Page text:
Posts Tagged ‘ocarina of time’

It’s a hard knock life for us. And I’m not just talking about lame movies. However much Solomon Kane bordered on the lame when I watched it not too long ago, I was half-overjoyed by the profundity of insight it offered on the human condition: Solomon Kane is a bit of a treasure hunter in the early 17th Century, violently and mercilessly making his mark on the world and receiving some decent bounty. One misadventure in Africa takes him into a fortress; notably, his enemies that were guarding it refuse to follow him in. As he ascends, his men slowly disappear, until he eventually reaches the throne room, entering in alone with the doors closing behind him. A short introduction and Solomon Kane is before the Devil’s Reaper, who has appeared to claim his soul after his life of violence. Solomon quickly displays some sophistic sword action, managing to elude the supernatural and later return home to England. I apologise for the necessity of recalling the opening of the film in it’s almost entirety, but let me continue. Clearly affected by this experience, Solomon commits to being a man of peace by spending the rest of his life in isolation at a monastery. Later on in the film he meets a small party of pacifist Puritans. One of them, Mr Crowthorn, reveals his military past:

“I fought in the Queen’s Army once, before I found my faith. Taking another man’s life, that’s not an easy thing to do, don’t you agree?”

Solomon replies:

“I must confess Mr Crowthorn, I was never more at home than I was in battle. Killing came easily to me”.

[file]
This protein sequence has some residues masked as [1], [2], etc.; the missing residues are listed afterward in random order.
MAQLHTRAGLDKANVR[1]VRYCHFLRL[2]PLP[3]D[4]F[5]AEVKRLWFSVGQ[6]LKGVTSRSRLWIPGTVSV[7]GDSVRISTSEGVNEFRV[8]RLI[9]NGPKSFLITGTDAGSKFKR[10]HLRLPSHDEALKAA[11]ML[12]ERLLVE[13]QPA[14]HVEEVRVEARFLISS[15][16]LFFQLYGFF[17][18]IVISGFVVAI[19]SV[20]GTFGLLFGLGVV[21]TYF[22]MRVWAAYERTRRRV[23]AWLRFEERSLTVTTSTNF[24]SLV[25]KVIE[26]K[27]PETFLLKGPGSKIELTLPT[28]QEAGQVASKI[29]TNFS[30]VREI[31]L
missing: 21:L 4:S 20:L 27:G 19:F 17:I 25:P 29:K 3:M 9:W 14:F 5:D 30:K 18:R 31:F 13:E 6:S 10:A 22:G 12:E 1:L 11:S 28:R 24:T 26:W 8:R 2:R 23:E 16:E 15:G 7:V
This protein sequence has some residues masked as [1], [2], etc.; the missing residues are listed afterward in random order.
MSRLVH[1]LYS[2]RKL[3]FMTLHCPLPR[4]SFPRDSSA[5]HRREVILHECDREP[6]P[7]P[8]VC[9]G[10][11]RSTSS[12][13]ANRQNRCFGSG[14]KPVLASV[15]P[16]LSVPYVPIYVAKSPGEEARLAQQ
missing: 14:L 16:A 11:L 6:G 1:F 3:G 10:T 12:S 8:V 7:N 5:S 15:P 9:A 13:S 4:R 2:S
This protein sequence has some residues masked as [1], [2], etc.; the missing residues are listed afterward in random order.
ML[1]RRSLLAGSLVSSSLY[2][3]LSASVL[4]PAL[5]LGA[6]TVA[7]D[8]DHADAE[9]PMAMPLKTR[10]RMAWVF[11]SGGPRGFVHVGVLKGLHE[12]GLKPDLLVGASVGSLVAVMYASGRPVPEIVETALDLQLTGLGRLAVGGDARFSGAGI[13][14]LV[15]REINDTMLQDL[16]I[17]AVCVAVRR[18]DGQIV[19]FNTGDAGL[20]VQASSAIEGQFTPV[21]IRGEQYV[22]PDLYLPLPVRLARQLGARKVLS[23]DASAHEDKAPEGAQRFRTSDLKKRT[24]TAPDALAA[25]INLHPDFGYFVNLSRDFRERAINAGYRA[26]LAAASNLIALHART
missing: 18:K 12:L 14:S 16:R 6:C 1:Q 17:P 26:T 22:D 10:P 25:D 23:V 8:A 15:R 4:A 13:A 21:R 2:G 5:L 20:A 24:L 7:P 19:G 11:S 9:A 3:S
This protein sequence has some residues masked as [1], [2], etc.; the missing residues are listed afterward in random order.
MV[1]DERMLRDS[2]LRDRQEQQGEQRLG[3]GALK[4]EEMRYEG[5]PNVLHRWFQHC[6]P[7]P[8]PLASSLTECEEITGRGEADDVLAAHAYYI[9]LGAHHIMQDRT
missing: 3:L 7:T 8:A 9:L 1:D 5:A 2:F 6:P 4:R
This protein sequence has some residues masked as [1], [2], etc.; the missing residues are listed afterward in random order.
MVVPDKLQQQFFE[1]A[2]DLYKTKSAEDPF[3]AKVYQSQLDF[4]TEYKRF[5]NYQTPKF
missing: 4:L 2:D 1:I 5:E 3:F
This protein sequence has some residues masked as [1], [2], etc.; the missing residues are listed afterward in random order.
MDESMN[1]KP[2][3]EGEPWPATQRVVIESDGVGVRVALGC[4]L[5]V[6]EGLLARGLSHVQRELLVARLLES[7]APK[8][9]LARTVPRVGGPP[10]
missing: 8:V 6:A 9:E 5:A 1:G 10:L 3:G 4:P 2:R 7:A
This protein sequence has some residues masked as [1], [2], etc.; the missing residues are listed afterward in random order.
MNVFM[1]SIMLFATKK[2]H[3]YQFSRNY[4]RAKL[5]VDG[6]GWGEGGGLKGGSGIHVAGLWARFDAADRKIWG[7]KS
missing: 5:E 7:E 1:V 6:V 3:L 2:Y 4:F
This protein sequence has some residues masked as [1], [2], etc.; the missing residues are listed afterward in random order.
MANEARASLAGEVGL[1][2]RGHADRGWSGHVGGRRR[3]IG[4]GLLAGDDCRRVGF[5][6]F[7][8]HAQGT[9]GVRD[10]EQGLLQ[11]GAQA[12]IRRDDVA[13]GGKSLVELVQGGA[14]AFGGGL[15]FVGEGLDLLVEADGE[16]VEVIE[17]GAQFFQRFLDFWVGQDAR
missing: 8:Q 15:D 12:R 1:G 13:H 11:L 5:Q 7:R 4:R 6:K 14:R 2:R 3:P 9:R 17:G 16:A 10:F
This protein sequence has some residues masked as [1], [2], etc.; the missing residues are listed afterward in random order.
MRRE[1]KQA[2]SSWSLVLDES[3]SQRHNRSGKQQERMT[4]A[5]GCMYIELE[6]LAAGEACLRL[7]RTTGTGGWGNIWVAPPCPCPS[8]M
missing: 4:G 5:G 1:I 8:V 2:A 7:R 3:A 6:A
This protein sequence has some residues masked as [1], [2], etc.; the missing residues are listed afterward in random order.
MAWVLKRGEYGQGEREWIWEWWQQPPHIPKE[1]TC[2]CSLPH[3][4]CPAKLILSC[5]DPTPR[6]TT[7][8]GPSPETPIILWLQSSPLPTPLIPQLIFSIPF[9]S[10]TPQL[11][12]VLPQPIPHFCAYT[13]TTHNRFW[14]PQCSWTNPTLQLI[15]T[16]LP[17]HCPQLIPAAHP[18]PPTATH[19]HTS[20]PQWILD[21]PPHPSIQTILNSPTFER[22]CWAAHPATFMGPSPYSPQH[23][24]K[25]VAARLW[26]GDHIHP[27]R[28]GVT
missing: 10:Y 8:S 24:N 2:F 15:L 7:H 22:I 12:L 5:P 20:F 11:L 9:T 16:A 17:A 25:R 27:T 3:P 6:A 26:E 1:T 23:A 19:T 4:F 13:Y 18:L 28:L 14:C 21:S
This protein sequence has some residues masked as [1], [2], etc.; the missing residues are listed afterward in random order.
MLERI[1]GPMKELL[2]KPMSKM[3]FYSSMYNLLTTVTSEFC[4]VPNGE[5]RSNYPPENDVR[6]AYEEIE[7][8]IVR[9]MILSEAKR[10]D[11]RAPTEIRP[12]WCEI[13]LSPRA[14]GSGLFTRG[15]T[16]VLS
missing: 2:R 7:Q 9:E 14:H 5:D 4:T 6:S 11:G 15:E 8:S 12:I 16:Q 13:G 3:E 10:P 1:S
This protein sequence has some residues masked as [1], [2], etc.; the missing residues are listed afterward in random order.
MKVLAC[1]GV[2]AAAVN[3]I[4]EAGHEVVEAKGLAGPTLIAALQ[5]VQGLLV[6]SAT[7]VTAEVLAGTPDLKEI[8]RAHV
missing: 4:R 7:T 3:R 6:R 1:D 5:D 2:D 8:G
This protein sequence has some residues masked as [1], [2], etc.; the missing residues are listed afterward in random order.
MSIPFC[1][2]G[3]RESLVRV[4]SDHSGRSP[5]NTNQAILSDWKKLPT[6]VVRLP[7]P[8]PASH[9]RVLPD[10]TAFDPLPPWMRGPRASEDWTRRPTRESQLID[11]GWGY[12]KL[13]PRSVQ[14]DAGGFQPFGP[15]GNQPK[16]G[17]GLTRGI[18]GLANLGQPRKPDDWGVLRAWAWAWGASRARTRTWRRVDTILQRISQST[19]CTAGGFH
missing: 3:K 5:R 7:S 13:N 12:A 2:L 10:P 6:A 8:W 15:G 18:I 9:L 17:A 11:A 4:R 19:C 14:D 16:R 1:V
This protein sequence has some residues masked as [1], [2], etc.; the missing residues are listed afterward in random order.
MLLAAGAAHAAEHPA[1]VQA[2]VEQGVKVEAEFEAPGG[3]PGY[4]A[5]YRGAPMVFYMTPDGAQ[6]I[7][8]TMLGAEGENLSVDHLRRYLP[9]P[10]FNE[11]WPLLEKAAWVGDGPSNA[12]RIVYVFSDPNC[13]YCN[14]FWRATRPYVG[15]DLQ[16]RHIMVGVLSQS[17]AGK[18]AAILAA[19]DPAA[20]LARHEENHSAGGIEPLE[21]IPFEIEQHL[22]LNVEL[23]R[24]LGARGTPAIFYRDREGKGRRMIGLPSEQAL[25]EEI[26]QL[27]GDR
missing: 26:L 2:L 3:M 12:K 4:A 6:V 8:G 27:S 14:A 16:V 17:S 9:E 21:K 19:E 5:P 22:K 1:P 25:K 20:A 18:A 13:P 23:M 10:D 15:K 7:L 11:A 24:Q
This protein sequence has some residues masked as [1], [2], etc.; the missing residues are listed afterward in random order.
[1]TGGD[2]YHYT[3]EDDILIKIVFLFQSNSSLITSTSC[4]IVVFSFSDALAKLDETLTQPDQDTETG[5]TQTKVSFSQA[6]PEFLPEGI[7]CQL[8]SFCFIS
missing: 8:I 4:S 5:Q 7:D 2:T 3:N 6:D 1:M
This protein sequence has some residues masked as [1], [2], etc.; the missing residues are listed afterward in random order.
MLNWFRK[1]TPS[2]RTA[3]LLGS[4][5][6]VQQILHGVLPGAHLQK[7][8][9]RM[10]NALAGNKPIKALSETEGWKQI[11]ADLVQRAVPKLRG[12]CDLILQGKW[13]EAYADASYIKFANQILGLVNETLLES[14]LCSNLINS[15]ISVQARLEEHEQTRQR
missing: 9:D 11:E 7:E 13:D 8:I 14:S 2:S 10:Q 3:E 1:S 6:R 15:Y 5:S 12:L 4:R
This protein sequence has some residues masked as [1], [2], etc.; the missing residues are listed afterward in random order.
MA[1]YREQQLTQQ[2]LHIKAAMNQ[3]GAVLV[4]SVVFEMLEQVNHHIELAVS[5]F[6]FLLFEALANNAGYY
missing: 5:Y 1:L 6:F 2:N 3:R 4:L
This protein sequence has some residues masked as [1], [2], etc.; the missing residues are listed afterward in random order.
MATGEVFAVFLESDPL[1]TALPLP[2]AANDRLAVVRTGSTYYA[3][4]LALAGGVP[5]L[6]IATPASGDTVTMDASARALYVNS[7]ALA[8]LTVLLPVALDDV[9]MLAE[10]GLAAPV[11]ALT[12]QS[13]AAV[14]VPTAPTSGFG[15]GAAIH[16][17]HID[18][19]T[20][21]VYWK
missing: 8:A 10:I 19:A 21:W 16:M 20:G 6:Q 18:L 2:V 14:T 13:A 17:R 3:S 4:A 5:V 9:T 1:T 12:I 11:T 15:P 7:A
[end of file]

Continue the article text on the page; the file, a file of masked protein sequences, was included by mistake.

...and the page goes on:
Solomon Kane in the film

That’s it right there. Mr Crowthorn and Solomon Kane approach Christian lifestyle completely differently. For Mr Crowthorn, his conversion and subsequent faith provide the necessary out and over, the new standpoint of meaning from which he can now view his old life of violence as completely without meaning. His faith is not a means to an end but an end in itself. If we take Mr Crowthorn for a type and read the entirety of his faith in this sense then even any hope beyond the grave is completely subordinated to the present, a live lived in the footsteps of Jesus. For Solomon, however, he does not know violence as empty and meaningless, but it remains to be the highest point of meaning he has yet experienced in his life, as the words at home indicate. His faith does not come naturally as a result of his conversion, but his faith and non-violence are the burdens he bears to withhold his damnation. He would much rather be exercising his bloodlust than living out the peaceful remainder of his life waiting for death, yet he knows he will be vindicated by maintaining this peace. Solomon’s lifestyle, if typified, is a more primitive, milk-and-honey faith, one that is only the means to an end and sacrifices the present for the future.

* * *

How does one make the move from the Solomon Kane faith of unwillful self-denial to the Mr Crowthorn faith of willful obedience? To realise and seek to overcome this disconnect is a part of the Christian tradition. One example is of Francis Xavier, a 16th Century Jesuit missionary, who challenges his own motivations:

Then why, O blessed Jesus Christ,
Shall I not love thee well?
Not for the sake of winning heaven,
Or of escaping hell;
Not with the hope of gaining aught,
Not seeking a reward–
But as thyself hast loved me,
O everlasting Lord!